February 1, 2011

Managing Age Groups and Generations

In this edition:

An intergenerational workplace: A major challenge for organizations. Take a look at avenues and solutions to reflect on.

More than four distinct generations are on the Canadian labour market. With very diverse perceptions and characteristics, these different generations must now more than ever work closely together. Statistics reveal that in 2016 only one individual will be available to replace two retired workers. As well, especially in Québec, the student drop-out situation paints an even bleaker picture as regards the hiring of qualified employees.

Organizations’ major challenge consists in recruiting young workers while retaining older employees who wish to keep their job longer. They must also establish ties with the younger generation by fostering a harmonious intergenerational culture that facilitates the integration of young workers into teams.

To succeed in creating such a favorable environment, members from different generations must have a positive perception of each other. In other words, older workers must accept their young colleagues as qualified newcomers and as a value-add to the organization, while newcomers must view the experience of their older colleagues as essential for their own career development.

Why are older workers so critical of youth?

Organizational strategies are currently focused for the most part on hiring, integrating, and retaining employees from the younger generation. So it’s perfectly normal for the older generations to feel more or less at odds with the process. Should we then be surprised that Generation X and Baby Boomers tend to point a finger at Generation Y’s shortcomings? Moreover, prevailing views overestimating youth—in reference to their technological know-how and their ability to work in a work environment geared to multitasking—can also explain such a reaction.

Some older workers seem more critical of their younger colleagues than vice versa. Here’s what they think about them:

  • Hard to manage;
  • Selfish;
  • Don’t know how to work;
  • Act like unruly children;
  • Display no loyalty towards their employer;
  • Lack rigour;
  • Relatively undisciplined, make spelling mistakes, don’t follow schedules, and sometimes look dishevelled.

Why are young workers less inclined to think that they can learn from older workers?

Studies show that ageing workers are marginalized as regards training, promotions, and job retention, precisely because of their age. These socially demeaning representations of ageing could reinforce young workers’ attitude of indifference towards their older colleagues. In keeping with that frame of mind, it’s not surprising that young workers don’t feel a dire need to benefit from the experience of preceding generations—most often, experience declared obsolete in social circles.

Here’s what young workers think about their older colleagues:

  • Aren’t up to speed technologically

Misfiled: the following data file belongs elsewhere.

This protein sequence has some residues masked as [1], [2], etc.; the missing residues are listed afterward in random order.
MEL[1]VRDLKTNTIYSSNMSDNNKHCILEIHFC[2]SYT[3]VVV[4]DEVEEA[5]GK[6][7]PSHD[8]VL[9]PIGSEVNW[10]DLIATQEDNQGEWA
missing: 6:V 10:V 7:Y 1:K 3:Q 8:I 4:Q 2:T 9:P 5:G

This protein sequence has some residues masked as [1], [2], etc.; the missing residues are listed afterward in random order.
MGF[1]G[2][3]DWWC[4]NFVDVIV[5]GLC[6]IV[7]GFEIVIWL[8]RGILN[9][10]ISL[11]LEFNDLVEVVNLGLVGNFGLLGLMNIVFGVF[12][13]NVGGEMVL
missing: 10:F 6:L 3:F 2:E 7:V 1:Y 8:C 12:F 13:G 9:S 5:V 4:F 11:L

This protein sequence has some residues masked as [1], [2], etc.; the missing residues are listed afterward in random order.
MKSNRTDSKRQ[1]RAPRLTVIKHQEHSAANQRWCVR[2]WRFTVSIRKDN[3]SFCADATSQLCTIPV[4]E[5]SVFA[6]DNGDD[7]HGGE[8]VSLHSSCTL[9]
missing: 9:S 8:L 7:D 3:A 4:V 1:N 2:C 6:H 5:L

• Fear change
  • Not much to learn from their older colleagues that could boost their career

The coexistence of these different generations also means working in different ways. Here are a few examples:

Work Attitudes:


These ways of doing and seeing things within teams create a work environment that will inevitably affect perceptions and lead people to criticize other generations’ ways, which could to a certain extent prevent companies from rising to challenges in the years to come.

Young workers’ perception of their own generation:

  • Are creative, efficient, ideas to sell
  • Seek recognition for their accomplishments
  • Don’t intend to work themselves to death like their parents did
  • Are qualified, but not as experienced as the baby boomers
  • Used to negotiating, but not to making sacrifices
  • Are open to change and technology
  • Have a fresh pair of eyes—can teach others a lot of things in spite of their lack of experience

The Key to Success

The dynamics of perception among generations represent one of the most fundamental keys to success or failure of an organizational structure that promotes coexistence. When these dynamics support preconceived notions or are undermined by ambivalence or indifference, initiatives to launch any kind of program to create a collaborative environment are practically doomed.

In fact, the most advantageous, long-term strategy is to leverage generational diversity. Success resides in the ability to have them coexist in a positive and constructive way. Managers who resolve these issues will be the ones who have the nimbleness to have different generations coexist, recognize their specific needs and leverage both the strengths and advantages of each age group.

This is not simple and the key for organizations is to have a “coexistence strategy.” As such, SSA can guide you to ensure unprecedented success over the next few years. This strategy must be supported by the following:

  • Updated list of employees within each generation category
  • Report on the type of workers wanted versus current workforce Managers’ generational profile
  • Updated diagnosis of generational coexistence

Coexistence is possible, even necessary, in order to rise to upcoming challenges. Let’s give it a chance to succeed.


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